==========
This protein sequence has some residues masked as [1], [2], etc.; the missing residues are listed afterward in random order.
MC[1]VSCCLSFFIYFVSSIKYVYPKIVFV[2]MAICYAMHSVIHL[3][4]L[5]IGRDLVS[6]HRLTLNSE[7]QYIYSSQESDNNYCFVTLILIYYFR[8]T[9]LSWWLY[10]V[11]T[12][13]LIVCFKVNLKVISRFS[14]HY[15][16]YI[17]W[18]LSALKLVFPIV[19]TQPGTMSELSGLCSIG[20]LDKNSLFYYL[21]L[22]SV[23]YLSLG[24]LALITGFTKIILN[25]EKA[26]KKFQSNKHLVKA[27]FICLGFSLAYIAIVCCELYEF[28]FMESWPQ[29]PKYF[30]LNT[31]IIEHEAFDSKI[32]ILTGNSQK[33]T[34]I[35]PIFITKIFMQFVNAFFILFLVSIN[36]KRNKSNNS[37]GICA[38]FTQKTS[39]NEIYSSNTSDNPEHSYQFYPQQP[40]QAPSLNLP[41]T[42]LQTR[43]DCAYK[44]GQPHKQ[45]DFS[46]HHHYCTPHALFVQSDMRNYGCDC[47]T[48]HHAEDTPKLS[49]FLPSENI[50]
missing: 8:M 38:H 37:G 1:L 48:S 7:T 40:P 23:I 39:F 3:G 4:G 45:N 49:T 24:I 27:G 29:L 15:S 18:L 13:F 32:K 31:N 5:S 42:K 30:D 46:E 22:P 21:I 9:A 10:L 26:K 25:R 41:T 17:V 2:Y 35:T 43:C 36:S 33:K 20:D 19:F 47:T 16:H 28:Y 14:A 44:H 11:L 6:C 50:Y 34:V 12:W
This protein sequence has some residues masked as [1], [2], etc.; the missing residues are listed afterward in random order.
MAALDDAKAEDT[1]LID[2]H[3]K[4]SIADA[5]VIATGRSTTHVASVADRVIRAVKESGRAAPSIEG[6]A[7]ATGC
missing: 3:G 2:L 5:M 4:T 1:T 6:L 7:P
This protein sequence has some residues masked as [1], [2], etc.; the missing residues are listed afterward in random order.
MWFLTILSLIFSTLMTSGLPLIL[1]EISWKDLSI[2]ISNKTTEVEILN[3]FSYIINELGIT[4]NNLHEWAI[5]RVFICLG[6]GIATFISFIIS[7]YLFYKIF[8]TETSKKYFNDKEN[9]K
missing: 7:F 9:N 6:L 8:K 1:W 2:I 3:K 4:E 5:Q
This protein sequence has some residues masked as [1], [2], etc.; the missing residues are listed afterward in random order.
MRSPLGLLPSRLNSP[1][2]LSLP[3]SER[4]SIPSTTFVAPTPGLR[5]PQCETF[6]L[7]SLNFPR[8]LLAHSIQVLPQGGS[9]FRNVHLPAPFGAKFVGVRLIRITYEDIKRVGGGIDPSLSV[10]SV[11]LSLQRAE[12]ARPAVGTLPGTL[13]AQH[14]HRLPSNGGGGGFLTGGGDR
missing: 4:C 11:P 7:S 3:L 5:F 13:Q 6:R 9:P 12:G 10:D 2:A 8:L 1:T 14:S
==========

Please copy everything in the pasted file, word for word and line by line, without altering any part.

This protein sequence has some residues masked as [1], [2], etc.; the missing residues are listed afterward in random order.
MC[1]VSCCLSFFIYFVSSIKYVYPKIVFV[2]MAICYAMHSVIHL[3][4]L[5]IGRDLVS[6]HRLTLNSE[7]QYIYSSQESDNNYCFVTLILIYYFR[8]T[9]LSWWLY[10]V[11]T[12][13]LIVCFKVNLKVISRFS[14]HY[15][16]YI[17]W[18]LSALKLVFPIV[19]TQPGTMSELSGLCSIG[20]LDKNSLFYYL[21]L[22]SV[23]YLSLG[24]LALITGFTKIILN[25]EKA[26]KKFQSNKHLVKA[27]FICLGFSLAYIAIVCCELYEF[28]FMESWPQ[29]PKYF[30]LNT[31]IIEHEAFDSKI[32]ILTGNSQK[33]T[34]I[35]PIFITKIFMQFVNAFFILFLVSIN[36]KRNKSNNS[37]GICA[38]FTQKTS[39]NEIYSSNTSDNPEHSYQFYPQQP[40]QAPSLNLP[41]T[42]LQTR[43]DCAYK[44]GQPHKQ[45]DFS[46]HHHYCTPHALFVQSDMRNYGCDC[47]T[48]HHAEDTPKLS[49]FLPSENI[50]
missing: 8:M 38:H 37:G 1:L 48:S 7:T 40:P 23:I 39:F 3:G 4:G 45:N 49:T 24:I 27:G 29:L 15:S 18:L 13:F 32:K 31:N 5:S 42:K 30:D 46:E 22:P 21:I 9:A 10:L 26:K 25:R 41:T 17:V 2:Y 35:T 43:C 36:S 33:K 20:D 19:F 47:T 16:H 28:Y 14:A 44:H 11:L 6:C 50:Y 34:V 12:W
This protein sequence has some residues masked as [1], [2], etc.; the missing residues are listed afterward in random order.
MAALDDAKAEDT[1]LID[2]H[3]K[4]SIADA[5]VIATGRSTTHVASVADRVIRAVKESGRAAPSIEG[6]A[7]ATGC
missing: 3:G 2:L 5:M 4:T 1:T 6:L 7:P
This protein sequence has some residues masked as [1], [2], etc.; the missing residues are listed afterward in random order.
MWFLTILSLIFSTLMTSGLPLIL[1]EISWKDLSI[2]ISNKTTEVEILN[3]FSYIINELGIT[4]NNLHEWAI[5]RVFICLG[6]GIATFISFIIS[7]YLFYKIF[8]TETSKKYFNDKEN[9]K
missing: 7:F 9:N 6:L 8:K 1:W 2:I 3:K 4:E 5:Q
This protein sequence has some residues masked as [1], [2], etc.; the missing residues are listed afterward in random order.
MRSPLGLLPSRLNSP[1][2]LSLP[3]SER[4]SIPSTTFVAPTPGLR[5]PQCETF[6]L[7]SLNFPR[8]LLAHSIQVLPQGGS[9]FRNVHLPAPFGAKFVGVRLIRITYEDIKRVGGGIDPSLSV[10]SV[11]LSLQRAE[12]ARPAVGTLPGTL[13]AQH[14]HRLPSNGGGGGFLTGGGDR
missing: 4:C 11:P 7:S 3:L 5:F 13:Q 6:R 9:P 12:G 10:D 2:A 8:L 1:T 14:S